Legalization Update: Is Cannabis Legal in South Dakota?

Legalization Update: Is Cannabis Legal in South Dakota?

Published on 2/4/22

South Dakota made history in the 2020 election when it legalized both medical and recreational marijuana simultaneously - it was the first state to do so. Unfortunately, the state supreme court recently declared that the measure of legalizing marijuana was unconstitutional, and now the fate of cannabis in South Dakota is stuck in limbo as politics play out. The whole situation has a lot of people asking, "is marijuana legal in South Dakota?" Let's take a look at the facts.

This History of Cannabis in South Dakota


In 1970 the Controlled Substance Act federally outlawed marijuana (both medical and recreational). From that point up until 2020, South Dakota maintained compliance with marijuana's Schedule I classification. Over the years, there were several grassroots activist efforts to legalize cannabis as a wave of pro-cannabis policies spread across the United States. South Dakota has also, unfortunately, historically been responsible for an overwhelming prejudiced arrest record. In 2010, black people were over 4x more likely to be arrested than their white neighbors. In 2018, South Dakota had skyrocketed to the top of the charts as the state with the highest marijuana possession arrest rates in the country, with nearly 700 per 100,000 (a change of 176% since 2010). Marijuana laws in South Dakota have also historically been fairly severe, with high fines, misdemeanors, and months of jail time for minor possessions. Then, in November 2020, voters historically approved the legalization of medical and recreational cannabis on the same ballot and put South Dakota on the list of recreational weed states. 

The 2020 Cannabis Laws


Amendment A was passed with 54% voting in favor and 46% in opposition - an 8% margin that equates to 35,000 voters. Also known as the Marijuana Legalization Initiative, this law would have legalized the recreational use of marijuana for adults 21 and older. Adults would have been able to possess and use up to one ounce of cannabis. The amendment would have also required the South Dakota State Legislature to pass laws for a medical marijuana program and the sale of hemp by April 1, 2021. Individuals who lived in areas without a dispensary could have grown up to three marijuana plants at a time, and marijuana sales taxes were to be set at 15%, with state revenue going toward public schools and the state's general fund.

Measure 26 was passed with 70% voting in favor and 30% in opposition. It was initiated by the organization New Approach to South Dakota. Also known as the Medical Marijuana Initiative, this measure established a medical marijuana program in South Dakota for individuals officially certified by an in-state physician. South Dakota medical marijuana patients are allowed to possess up to three ounces of cannabis and can register to grow three plants at home. The measure sets specific parameters for qualifying conditions that include a chronic or debilitating disease or medical condition, cachexia or wasting syndrome, severe pain, severe nausea, seizures, and severe muscle spasms.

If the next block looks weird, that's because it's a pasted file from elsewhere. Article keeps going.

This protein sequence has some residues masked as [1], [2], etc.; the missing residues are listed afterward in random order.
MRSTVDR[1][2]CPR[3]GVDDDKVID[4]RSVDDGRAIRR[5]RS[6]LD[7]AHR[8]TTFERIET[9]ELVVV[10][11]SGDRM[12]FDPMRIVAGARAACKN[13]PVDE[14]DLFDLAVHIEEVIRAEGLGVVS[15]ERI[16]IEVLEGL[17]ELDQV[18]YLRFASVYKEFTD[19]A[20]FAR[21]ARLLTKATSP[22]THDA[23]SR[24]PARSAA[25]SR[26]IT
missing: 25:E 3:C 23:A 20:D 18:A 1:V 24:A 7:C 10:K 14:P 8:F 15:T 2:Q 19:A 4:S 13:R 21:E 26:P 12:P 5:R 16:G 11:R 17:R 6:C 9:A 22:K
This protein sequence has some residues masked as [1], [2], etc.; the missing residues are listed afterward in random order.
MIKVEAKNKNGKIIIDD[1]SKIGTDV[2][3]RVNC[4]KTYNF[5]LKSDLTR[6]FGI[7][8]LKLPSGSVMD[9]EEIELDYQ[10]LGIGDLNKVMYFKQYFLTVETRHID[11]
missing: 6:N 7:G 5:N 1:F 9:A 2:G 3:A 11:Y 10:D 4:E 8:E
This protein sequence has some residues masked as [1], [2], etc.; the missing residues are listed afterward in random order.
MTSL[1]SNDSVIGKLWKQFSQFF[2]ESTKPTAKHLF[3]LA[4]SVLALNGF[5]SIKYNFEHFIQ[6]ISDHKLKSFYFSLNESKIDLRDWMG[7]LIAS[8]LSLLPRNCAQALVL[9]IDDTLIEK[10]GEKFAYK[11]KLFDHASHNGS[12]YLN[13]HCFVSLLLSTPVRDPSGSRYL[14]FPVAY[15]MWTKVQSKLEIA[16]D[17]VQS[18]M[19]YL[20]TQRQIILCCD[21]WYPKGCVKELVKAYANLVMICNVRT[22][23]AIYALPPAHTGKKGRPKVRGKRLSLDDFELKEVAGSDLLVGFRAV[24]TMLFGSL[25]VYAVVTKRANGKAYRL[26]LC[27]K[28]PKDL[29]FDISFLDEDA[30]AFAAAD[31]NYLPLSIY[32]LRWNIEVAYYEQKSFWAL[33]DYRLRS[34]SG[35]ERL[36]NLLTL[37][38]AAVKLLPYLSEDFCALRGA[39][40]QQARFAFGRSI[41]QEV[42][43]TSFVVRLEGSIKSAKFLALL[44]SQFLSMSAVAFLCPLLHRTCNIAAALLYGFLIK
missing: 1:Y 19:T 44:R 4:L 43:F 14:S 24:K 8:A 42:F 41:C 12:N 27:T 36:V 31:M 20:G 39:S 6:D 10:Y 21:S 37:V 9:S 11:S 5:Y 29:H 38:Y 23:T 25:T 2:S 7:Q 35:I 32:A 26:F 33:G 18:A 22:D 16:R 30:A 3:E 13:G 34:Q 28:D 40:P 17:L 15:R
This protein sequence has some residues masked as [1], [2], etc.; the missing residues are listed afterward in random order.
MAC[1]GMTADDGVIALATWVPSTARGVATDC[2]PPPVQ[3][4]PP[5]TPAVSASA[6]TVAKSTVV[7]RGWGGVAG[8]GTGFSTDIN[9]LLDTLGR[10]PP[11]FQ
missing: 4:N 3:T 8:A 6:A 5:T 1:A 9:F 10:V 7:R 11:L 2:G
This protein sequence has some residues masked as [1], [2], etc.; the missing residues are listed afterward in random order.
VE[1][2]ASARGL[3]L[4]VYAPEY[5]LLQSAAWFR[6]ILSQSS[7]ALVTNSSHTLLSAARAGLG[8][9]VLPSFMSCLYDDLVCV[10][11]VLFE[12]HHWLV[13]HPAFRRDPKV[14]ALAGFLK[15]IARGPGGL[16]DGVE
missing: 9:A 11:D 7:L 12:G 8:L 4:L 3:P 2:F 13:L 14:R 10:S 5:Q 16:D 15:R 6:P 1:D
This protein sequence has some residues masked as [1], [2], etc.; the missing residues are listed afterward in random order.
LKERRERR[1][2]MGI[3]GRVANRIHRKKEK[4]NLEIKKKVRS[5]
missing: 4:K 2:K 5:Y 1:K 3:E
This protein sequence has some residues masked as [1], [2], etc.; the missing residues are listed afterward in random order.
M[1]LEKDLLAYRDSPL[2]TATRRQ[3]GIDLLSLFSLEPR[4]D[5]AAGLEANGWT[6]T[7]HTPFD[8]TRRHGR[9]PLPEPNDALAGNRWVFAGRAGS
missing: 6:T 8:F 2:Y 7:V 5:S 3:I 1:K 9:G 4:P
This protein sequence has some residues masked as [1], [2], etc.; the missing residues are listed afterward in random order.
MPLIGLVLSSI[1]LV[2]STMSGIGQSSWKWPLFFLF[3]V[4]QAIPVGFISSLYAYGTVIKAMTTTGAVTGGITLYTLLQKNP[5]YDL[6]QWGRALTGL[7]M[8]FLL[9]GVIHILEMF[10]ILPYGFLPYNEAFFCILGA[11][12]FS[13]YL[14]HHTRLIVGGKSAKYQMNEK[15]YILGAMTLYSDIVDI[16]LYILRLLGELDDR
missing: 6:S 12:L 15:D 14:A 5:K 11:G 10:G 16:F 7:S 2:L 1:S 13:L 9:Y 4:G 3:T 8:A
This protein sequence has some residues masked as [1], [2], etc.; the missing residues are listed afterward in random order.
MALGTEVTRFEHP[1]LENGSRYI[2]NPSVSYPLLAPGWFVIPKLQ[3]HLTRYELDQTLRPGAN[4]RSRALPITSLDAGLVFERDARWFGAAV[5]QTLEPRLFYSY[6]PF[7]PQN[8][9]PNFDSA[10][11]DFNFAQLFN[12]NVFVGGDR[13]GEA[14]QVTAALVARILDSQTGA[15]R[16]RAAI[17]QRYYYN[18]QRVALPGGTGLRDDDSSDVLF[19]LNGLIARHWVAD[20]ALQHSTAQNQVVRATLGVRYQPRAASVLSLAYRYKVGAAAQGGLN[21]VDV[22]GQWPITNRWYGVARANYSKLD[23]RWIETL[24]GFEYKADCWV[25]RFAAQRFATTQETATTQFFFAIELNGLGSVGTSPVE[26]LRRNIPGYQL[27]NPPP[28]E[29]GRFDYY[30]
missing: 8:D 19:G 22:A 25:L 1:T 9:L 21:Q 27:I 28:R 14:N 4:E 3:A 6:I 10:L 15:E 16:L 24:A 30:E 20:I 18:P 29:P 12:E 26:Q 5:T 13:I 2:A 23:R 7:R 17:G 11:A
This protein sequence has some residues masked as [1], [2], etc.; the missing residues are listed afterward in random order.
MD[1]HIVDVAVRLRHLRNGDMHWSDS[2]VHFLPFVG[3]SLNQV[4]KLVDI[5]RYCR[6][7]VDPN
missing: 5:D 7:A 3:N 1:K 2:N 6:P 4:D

The Supreme Court Ruling


South Dakota Governor, Kristi Noem, initiated the process of undoing Amendment A, which voters had legally passed in November 2020. Pennington County Sheriff Kevin Thom and South Dakota Highway Patrol Superintendent Rick Miller took the role as plaintiffs against the State of South Dakota, for which South Dakotans for Better Marijuana Laws and New Approach South Dakota both intervened for. The plaintiffs argued that the amendment had violated state laws by being comprised of more than one subject. Circuit Judge Christina Klinger ruled in favor of the plaintiff in February 2021. This has made the answer to "is weed legal in South Dakota" so contentious over the last year.

Then, in November 2021, the South Dakota Supreme Court upheld the lower court's ruling. The final decision was made, citing that the amendment contained at least three separate subjects and that the South Dakota law mandates that amendments only have one. It should be noted that advocates were able to successfully defend the medical marijuana South Dakota law during a legislative session. Medical marijuana, in accordance with Measure 26, became legal in South Dakota on July 1, 2021. However, "where is weed legal for medical use in South Dakota" and "where is weed available" offer two very different answers - there are not yet dispensaries or an infrastructure from which to purchase cannabis at this time. 

The Future of South Dakota Marijuana Legalization


While Amendment A will unfortunately not pass, activists are working hard to ensure that legalization still comes to South Dakota. The new plan is to get a new amendment on the 2022 ballot and have the voters decide once again. South Dakotans for Better Marijuana Laws is currently seeking enough signatures to put another measure on the 2022 ballot, which has a deadline of May 3, 2022. Additionally, lawmakers have advanced a draft bill to legalize recreational marijuana with a 14-10 vote in October. The bill would repeal much of the medical marijuana measure that has already been passed, introduce adult-use marijuana possession up to 1-ounce for citizens over 21 years old, and allow individuals under 21 to use cannabis for medical purposes. We are hopeful that marijuana legalization in South Dakota is just around the corner (again). Make sure to check back in for updates as the situation progresses.

Do you live in South Dakota or other states with legal weed? What do you think about the current South Dakota marijuana laws, and how do you think the decision will play out? Let us know in the comments below!

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